27 housing developments were granted planning permission by An Bord Pleanála by the end of 2018, according to its 2018 casework review.
Between July 2017 and the end of December 2018, An Bord Pleanála received 52 valid applications for strategic housing developments.
New legislation implemented in July 2017 provided that planning applications for housing developments of more than 100 residential units and over 200 student bed spaces would be made directly to the authority.
39 applications for such developments, which are referred to as strategic housing, were decided on time by An Bord Pleanála by the end of 2018, and 27 of these were granted permission.
This amounts to 7,102 housing units, 3,284 houses and 3,818 apartments, and 4,479 student bed-spaces.
The mandatory 16-week timeline to decide on applications was met for all decisions issues, the board said, with 21 applications due for decision in the next three to four months.
"An Bord Pleanála’s performance in relation to Strategic Housing Developments has been very strong, with 39 cases decided during 2018, all well within the 16-week target," said Dave Walsh, Chairperson of An Bord Pleanála.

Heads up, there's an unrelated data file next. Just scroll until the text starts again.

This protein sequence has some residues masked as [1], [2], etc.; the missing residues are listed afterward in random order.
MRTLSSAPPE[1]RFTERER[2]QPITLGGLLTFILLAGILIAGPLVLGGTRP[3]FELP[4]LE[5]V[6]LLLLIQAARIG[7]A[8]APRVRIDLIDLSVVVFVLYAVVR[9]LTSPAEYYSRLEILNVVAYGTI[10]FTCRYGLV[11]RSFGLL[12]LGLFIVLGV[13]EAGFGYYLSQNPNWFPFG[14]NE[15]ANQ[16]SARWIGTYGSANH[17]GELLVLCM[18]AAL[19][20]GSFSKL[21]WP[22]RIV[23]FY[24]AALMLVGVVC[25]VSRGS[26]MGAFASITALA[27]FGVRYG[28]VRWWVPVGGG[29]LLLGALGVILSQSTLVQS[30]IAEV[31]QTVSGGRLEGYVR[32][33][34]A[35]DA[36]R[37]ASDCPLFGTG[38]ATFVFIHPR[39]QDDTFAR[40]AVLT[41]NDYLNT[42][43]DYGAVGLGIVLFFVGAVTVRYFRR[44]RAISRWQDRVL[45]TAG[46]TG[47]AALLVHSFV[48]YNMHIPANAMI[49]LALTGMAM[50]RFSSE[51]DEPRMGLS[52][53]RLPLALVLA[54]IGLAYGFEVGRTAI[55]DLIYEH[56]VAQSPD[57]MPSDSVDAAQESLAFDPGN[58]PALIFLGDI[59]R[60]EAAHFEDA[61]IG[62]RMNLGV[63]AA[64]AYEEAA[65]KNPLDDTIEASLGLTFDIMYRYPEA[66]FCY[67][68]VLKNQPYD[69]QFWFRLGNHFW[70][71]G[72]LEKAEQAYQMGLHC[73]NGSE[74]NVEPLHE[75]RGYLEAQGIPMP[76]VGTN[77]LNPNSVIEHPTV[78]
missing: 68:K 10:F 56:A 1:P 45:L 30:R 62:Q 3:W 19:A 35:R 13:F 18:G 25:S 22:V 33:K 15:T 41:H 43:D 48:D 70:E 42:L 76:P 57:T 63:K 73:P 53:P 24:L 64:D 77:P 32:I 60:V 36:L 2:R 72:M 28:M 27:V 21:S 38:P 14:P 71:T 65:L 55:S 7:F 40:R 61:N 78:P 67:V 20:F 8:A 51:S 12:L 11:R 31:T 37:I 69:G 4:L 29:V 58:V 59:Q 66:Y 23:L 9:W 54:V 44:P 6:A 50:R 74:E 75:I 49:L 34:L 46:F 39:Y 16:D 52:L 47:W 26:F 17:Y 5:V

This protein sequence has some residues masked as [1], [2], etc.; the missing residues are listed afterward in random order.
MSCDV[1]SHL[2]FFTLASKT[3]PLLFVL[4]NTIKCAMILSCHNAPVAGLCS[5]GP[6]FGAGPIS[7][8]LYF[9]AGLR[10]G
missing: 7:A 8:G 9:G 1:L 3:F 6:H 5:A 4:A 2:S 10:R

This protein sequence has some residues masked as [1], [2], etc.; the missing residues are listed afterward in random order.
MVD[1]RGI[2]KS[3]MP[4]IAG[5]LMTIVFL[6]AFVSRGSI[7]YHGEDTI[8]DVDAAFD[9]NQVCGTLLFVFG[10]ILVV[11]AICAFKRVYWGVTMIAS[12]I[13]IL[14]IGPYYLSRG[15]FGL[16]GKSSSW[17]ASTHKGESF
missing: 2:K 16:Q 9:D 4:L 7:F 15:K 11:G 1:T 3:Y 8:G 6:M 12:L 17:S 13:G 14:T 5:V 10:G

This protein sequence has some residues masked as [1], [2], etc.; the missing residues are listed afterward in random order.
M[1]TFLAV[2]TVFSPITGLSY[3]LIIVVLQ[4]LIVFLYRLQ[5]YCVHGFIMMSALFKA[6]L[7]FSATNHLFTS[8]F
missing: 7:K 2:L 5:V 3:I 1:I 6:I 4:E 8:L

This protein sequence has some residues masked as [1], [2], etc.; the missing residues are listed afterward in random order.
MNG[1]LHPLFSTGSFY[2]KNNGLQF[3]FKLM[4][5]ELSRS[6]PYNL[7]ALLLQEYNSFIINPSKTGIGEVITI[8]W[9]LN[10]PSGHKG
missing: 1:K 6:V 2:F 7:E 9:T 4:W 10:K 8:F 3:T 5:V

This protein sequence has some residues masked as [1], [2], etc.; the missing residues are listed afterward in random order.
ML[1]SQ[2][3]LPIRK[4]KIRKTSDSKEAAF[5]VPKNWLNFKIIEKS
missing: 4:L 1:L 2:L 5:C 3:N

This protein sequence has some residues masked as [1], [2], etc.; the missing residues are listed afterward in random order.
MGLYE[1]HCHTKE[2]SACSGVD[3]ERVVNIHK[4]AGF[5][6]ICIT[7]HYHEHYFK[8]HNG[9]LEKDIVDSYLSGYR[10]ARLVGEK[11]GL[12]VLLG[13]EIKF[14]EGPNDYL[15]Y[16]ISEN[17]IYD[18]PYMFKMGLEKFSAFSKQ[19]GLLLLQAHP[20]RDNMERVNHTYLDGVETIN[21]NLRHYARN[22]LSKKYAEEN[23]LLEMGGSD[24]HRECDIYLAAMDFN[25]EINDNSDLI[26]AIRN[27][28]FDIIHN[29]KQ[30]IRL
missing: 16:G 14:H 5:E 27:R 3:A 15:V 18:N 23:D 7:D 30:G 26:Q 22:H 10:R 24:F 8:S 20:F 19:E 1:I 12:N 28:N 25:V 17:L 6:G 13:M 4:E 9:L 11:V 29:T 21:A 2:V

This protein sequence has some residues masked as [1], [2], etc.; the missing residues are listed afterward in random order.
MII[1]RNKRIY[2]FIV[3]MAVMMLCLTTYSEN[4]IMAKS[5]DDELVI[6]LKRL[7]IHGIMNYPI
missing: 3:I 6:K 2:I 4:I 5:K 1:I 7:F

"We expect a significant increase in housing applications in 2019, and we will continue to prioritise these cases and deal with any large-scale housing appeals expeditiously.”
In 2018, there was a 6% increase in the number of cases taken on, while a total of 2,829 decided which marked a 32% rise on 2017.
Of those cases taken on last year, almost three-quarters comprised of planning appeals.
An Bord Pleanála has a statutory objective to decide on these appeals within an 18-week period, yet this was only met in just over a third (38%) of cases.
In 2017, 64% of appeals were decided on within the timeframe.
Mr Walsh said the board's ability to meet the 18-week time limit had been affected by its transition to a new IT system, an increase in the number of cases and a reduced Board capacity.
He said they had "made strong progress to turn things around in recent months", as well as adding more people to the Board which now stands at 10 members.
The board has set a target of deciding on over 80% of appeals within the 18-week time limit by the final quarter of this year.
In January 2007, legislation came into effect which provided that applications for strategic infrastructure developments would be made directly through An Bord Pleanála.
These types of developments usually concern major energy, transport, environmental and health infrastructure.
14 such cases were decided on last year, with the board reaching a decision within the statutory 18-week time period in just 36% of cases.
Mr Walsh said they would be conducting a review of their processes "to learn and apply lessons from our own and participants’ experiences in the
past and to identify ways to further streamline and ensure that we are operating as efficiently as possible to facilitate robust and swift decisions”.